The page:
WASHINGTON -- Rep. Chaka Fattah fired back at federal prosecutors Monday, saying the officials who have brought racketeering charges against him used "unconstitutional and unlawful" threats and questionable motives to build their case.

In particular, Fattah, a Philadelphia Democrat, ripped Assistant U.S. Attorney Paul Gray, writing in a letter that Gray had told officers of the court that "earmarks were corrupt" and that Fattah was "guilty of something."

"This approach is one that is most strikingly consistent with (Department of Justice) misdeeds in multiple recent cases targeting Members of Congress," Fattah wrote in a letter to the top Republican and Democrat on the House Committee on Oversight and Government Reform.

Fattah urged the Committee to review prosecutors' conduct at the end of any trial resulting from the case, unveiled in late July. The letter comes a day before Fattah's first scheduled court appearance.

"Because this matter is pending trial, we must respectfully decline to comment," said a spokeswoman for the U.S. Attorney's office. Gray also declined to comment. A Department of Justice spokesman later wrote in an email, "the  government will respond in court to any legal challenge raised by the defendants in this case."

Fattah's five-page letter is in keeping with his aggressive public response to prosecutors' charges. For months he has alleged misconduct by investigators and has loudly touted his work for his community. He's up for re-election next year and will need to stay in voters' good graces despite the cloud of corruption charges.

Fattah's letter alleges that prosecutors have violated the rights of witnesses by approaching them without their attorneys present, broken grand jury secrecy laws in an attempt to embarrass him, used threats to coerce him into producing Congressional documents protected by federal law and of making unspecified false statements in court.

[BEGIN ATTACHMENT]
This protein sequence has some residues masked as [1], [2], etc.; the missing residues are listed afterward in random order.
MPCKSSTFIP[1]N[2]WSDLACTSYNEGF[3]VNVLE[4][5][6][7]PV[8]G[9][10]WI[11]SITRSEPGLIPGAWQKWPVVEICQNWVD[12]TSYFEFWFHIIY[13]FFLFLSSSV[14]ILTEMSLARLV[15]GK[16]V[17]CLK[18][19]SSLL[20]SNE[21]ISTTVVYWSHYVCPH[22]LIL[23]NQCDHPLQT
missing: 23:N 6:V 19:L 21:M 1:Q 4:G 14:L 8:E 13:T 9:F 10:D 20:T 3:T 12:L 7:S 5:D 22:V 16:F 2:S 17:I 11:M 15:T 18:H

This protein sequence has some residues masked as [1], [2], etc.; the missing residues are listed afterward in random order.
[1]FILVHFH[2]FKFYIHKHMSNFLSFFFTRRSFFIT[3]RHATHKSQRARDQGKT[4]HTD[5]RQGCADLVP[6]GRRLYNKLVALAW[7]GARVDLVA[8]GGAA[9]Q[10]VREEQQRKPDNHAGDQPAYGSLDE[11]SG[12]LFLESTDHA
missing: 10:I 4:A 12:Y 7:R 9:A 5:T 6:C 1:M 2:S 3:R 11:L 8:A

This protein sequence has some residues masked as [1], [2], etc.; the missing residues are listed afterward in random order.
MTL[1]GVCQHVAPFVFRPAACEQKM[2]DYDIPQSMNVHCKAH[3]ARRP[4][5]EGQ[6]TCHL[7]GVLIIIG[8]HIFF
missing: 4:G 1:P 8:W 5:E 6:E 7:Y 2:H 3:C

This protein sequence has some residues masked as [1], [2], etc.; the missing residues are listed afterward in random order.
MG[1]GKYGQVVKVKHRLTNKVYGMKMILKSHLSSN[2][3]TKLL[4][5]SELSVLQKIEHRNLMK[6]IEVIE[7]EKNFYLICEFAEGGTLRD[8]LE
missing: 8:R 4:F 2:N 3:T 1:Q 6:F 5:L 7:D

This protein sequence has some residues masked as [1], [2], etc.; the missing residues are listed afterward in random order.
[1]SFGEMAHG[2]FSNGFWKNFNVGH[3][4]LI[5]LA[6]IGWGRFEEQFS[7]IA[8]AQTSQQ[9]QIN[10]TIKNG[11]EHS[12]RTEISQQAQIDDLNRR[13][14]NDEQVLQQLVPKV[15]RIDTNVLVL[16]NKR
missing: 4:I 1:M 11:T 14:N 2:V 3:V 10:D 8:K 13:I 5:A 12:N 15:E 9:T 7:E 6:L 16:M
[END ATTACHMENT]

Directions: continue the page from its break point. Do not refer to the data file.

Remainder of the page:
"Some in the Department of Justice may have potentially blurred the lines of the separation of powers, engaged in tactics with the intention to influence a political process, and performed other documented examples of misconduct," Fattah wrote. "This potentially unjust investigation and conduct may include elements that could ultimately mar the positive work of many well-serving staff and agents."

Fattah also cited several other cases in which members of Congress were acquitted or had their convictions thrown out after unflattering investigations harmed them politically.

He has been accused of using campaign funds, charities he created, and federal grants to prop up his failed 2007 mayoral campaign and pay family members and close political allies. Fattah has said he will be proven innocent.

Fattah's letter does not provide details of some of the accusations he makes -- such as where Gray's comments were made or the specifics of the grand jury leak.

For weeks since the charges have come out, though, Fattah -- on Twitter and elsewhere -- has taken aim at one specific piece of the indictment, in which prosecutors allege that a planned 2012 higher education conference funded in part with a $50,000 federal grant never happened. Fattah has repeatedly pointed out that a conference was held in early 2012.

But prosecutors say the grant was for an October event and that that event did not take place.

This is a developing story that has been updated with more detail and a response from prosecutors.

Staff writer Jeremy Roebuck contributed to this report.

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